We should be closely watching the UK. They recently enacted “austerity measures” which the Conservatives said would reduce the deficit and spark the economy and Labor said would cause further slow down in the economy.

    As of this morning, it is reported that the UK GDP declined a “surprising” 0.5% in the fourth quarter.

    Not much of a surprise to the Labor party.

    Shouldn’t there be a worry and a lesson to the Republicans in that data point?

    No, facts don’t matter.

  4. Submitted by Bill Schletzer on 01/25/2011 - 11:20 am.

    I wouldn’t be opposed to all the cuts described here since cuts probably have to be made. However, I don’t want to see any tax cuts. For the feds and the state, the road to a balanced budget seems to include both cuts and tax increases. I’d like to see Bachman’s farm subsidy cut.

  5. Submitted by Nila Ouska on 01/25/2011 - 11:58 am.

    Why isn’t anyone listening to Colin Powell, the former Chairman of the Joint Chiefs of Staff, when he says spending in the defense budget (about 50% of the total budget)should be on the table? Cutting spending in that area could go a long way to decreasing that deficit.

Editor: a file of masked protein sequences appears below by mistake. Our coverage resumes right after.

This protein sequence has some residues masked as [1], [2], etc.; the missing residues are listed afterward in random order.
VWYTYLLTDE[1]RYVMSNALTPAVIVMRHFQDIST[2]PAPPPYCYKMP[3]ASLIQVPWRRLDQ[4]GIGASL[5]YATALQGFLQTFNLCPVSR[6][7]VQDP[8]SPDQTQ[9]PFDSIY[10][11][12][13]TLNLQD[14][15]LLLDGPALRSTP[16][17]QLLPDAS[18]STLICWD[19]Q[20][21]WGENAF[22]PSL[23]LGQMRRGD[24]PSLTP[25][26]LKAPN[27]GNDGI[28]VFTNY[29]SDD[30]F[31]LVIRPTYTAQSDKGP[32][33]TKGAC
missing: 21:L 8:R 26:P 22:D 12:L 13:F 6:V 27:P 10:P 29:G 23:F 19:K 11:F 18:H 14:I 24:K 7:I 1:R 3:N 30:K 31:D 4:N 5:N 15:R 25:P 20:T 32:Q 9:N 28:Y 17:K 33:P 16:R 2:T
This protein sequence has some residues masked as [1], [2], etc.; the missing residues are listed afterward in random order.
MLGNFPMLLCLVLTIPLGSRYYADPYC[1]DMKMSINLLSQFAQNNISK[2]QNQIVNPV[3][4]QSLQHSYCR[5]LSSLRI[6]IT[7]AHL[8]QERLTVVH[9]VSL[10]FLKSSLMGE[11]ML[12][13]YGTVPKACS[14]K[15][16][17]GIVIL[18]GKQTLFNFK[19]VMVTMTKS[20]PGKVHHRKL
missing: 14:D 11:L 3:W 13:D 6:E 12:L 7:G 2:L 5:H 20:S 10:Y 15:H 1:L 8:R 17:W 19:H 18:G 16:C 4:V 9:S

We spend more money on defense that any other country in the planet.

    Instead Bachmann wants to all but eliminate our future (Education.

    This country is really undergoing a moral crisis and it’s not the crisis’ the “right wing moral majority” is focusing on at all , i.e. gay marriage, etc. etc. It’s more about greed than anything.

  6. Submitted by Virginia Martin on 01/25/2011 - 12:02 pm.

    The more people know about and understand the effects of these cuts in the federal budget the more they will oppose them. One reason the opposition to health care reform is fading is that people are beginning to realize how it benefits them. Many are easy to understand–like allowing your children to stay on your insurance until they’re 26, or preventing insurance companies from denying, or cutting off, insurance for an ailment or pre-condition.
    I predict that by 2012, this shift is going to get stronger.

  7. Submitted by Ralf Wyman on 01/25/2011 - 12:15 pm.